Apr 09, 2018
It has been some time since we have updated you all, but we have been working on a number of projects lately. So, the first project that I will be discussing is the Power Wheels project car. Structurally, the Power Wheels car is ready for its first test drive. I finished welding the steering column more into place so that it was more linear with the chassis. I also welded the bracket for the steering wheel onto the shaft of the steering column.
So now the steering wheel is firmly mounted without question of it breaking off. The last task I completed on the Power Wheels car is adjusting the tie rods to the correct length. This was rather a challenging concept since John, Andrew, and I designed the steering geometry. You can also check the archives to see all of what we did to the steering geometry to validate that we had enough steering angle to actually turn the car. With that being said, I originally started out adjusting the tie rods to each be exactly the same length as one another.
This turned out to not be the case. As I tried to put each tie rod on, at the specified length, they would not fit onto the chassis at all. Not to mention that we were losing steering angle in one direction. So the “easy” but lengthy fix was to adjust each of the tie rods to different lengths that would not only fit but also give us the max steering angle that is geometrically possible. Yes, the problem is solved but it would have been better if we checked the Grashof conditions. In this scenario, a steering column assembly is purely a 4-bar Grashof linkage system. By checking the Grashof conditions as well as doing a couple lines of math we could of then determined the appropriate lengths for the tie rods as well as the coupler on the steering column.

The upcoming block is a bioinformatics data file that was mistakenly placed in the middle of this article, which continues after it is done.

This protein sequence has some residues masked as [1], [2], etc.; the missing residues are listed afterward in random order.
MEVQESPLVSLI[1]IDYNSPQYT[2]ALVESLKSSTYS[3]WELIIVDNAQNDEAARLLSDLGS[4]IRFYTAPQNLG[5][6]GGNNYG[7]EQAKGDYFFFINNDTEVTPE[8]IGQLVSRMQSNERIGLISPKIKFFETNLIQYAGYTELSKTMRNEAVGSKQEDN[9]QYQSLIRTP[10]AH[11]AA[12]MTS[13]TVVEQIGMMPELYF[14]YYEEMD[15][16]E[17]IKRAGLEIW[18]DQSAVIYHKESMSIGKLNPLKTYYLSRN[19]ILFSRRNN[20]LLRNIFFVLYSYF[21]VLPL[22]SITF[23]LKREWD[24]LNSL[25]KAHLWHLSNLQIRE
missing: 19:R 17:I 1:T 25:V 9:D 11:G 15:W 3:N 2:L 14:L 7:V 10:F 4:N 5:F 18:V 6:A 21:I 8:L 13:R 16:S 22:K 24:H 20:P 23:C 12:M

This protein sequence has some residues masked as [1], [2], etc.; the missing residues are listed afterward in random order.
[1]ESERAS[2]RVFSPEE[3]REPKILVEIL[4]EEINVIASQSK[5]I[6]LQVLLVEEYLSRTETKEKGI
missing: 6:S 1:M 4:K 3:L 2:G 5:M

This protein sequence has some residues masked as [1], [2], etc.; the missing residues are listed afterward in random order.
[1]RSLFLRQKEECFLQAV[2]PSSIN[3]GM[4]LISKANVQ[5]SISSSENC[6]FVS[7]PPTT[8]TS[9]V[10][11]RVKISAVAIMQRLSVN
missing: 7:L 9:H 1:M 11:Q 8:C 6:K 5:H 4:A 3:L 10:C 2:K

This diagram demonstrates the one of the many Grashof conditions, but this will help you understand the idea of what I am refering to.
Besides the Power Wheels car I have been working on a couple of side projects/improvements. The most recently completed one was upgrading the our Monoprice 3d printer. I will say that the Monoprice printer has been printing exceptionally well lately, but we decided to push the envelop and try to make it better. In doing so we did a simple z-brace mod. The z-axis of the Monoprice/wanhao 3d printers is very weak despite being made out of metal. We printed 4 floor stands and two z stands that all bolt into the existing holes on the printer. Once assembled, we tried a test print and I will personally say that the mod did help but it for the most part it is hard to notice the improvement on simple parts. I am sure that it will be more obvious on a complex print.